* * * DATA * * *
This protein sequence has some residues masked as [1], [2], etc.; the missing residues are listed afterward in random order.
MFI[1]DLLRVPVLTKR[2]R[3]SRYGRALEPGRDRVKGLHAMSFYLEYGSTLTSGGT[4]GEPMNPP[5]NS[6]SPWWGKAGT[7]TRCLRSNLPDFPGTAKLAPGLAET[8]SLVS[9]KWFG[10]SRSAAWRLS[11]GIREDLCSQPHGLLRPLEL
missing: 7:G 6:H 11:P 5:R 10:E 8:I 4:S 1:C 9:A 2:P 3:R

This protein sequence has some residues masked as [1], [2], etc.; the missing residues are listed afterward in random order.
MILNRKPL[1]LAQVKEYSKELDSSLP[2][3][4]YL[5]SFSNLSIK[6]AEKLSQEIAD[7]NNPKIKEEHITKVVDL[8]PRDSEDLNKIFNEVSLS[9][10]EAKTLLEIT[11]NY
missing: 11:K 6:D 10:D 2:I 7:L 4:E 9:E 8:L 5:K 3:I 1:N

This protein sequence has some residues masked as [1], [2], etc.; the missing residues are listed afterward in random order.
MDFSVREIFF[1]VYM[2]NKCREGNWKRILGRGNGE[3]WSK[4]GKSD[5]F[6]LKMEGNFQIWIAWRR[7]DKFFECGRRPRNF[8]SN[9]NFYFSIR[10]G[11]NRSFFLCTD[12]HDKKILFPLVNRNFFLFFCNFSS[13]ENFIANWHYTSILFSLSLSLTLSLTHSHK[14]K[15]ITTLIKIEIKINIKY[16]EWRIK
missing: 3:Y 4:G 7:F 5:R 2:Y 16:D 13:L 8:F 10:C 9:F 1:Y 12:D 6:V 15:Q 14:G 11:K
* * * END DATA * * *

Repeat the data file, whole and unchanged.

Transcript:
This protein sequence has some residues masked as [1], [2], etc.; the missing residues are listed afterward in random order.
MFI[1]DLLRVPVLTKR[2]R[3]SRYGRALEPGRDRVKGLHAMSFYLEYGSTLTSGGT[4]GEPMNPP[5]NS[6]SPWWGKAGT[7]TRCLRSNLPDFPGTAKLAPGLAET[8]SLVS[9]KWFG[10]SRSAAWRLS[11]GIREDLCSQPHGLLRPLEL
missing: 7:G 6:H 11:P 5:R 10:E 8:I 4:S 1:C 9:A 2:P 3:R

This protein sequence has some residues masked as [1], [2], etc.; the missing residues are listed afterward in random order.
MILNRKPL[1]LAQVKEYSKELDSSLP[2][3][4]YL[5]SFSNLSIK[6]AEKLSQEIAD[7]NNPKIKEEHITKVVDL[8]PRDSEDLNKIFNEVSLS[9][10]EAKTLLEIT[11]NY
missing: 11:K 6:D 10:D 2:I 7:L 4:E 9:E 8:L 5:K 3:I 1:N

This protein sequence has some residues masked as [1], [2], etc.; the missing residues are listed afterward in random order.
MDFSVREIFF[1]VYM[2]NKCREGNWKRILGRGNGE[3]WSK[4]GKSD[5]F[6]LKMEGNFQIWIAWRR[7]DKFFECGRRPRNF[8]SN[9]NFYFSIR[10]G[11]NRSFFLCTD[12]HDKKILFPLVNRNFFLFFCNFSS[13]ENFIANWHYTSILFSLSLSLTLSLTHSHK[14]K[15]ITTLIKIEIKINIKY[16]EWRIK
missing: 3:Y 4:G 7:F 5:R 2:Y 16:D 13:L 8:F 10:C 9:F 1:Y 12:D 6:V 15:Q 14:G 11:K